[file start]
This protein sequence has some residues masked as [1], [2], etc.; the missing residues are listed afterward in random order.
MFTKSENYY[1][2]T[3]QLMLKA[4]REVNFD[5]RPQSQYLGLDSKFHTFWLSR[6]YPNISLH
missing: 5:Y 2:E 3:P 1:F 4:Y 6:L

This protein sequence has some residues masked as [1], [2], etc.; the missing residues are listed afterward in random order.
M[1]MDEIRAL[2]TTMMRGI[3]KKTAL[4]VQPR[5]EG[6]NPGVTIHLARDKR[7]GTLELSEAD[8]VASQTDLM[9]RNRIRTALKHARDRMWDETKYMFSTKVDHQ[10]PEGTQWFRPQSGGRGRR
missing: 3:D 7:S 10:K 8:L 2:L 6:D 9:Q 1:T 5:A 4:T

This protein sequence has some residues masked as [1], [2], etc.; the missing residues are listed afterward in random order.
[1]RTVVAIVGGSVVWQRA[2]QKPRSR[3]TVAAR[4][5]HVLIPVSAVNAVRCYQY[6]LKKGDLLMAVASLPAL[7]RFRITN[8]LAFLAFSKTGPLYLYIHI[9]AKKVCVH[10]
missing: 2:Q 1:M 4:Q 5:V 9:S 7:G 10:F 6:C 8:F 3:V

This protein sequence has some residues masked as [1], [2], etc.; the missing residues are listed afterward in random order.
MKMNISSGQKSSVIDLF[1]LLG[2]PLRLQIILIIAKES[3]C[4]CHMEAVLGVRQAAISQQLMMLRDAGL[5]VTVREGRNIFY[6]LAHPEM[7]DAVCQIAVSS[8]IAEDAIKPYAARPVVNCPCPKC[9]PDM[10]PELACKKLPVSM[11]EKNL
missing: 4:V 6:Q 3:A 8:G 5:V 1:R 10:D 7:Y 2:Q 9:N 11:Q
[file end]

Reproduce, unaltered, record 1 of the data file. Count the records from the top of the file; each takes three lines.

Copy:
This protein sequence has some residues masked as [1], [2], etc.; the missing residues are listed afterward in random order.
MFTKSENYY[1][2]T[3]QLMLKA[4]REVNFD[5]RPQSQYLGLDSKFHTFWLSR[6]YPNISLH
missing: 5:Y 2:E 3:P 1:F 4:Y 6:L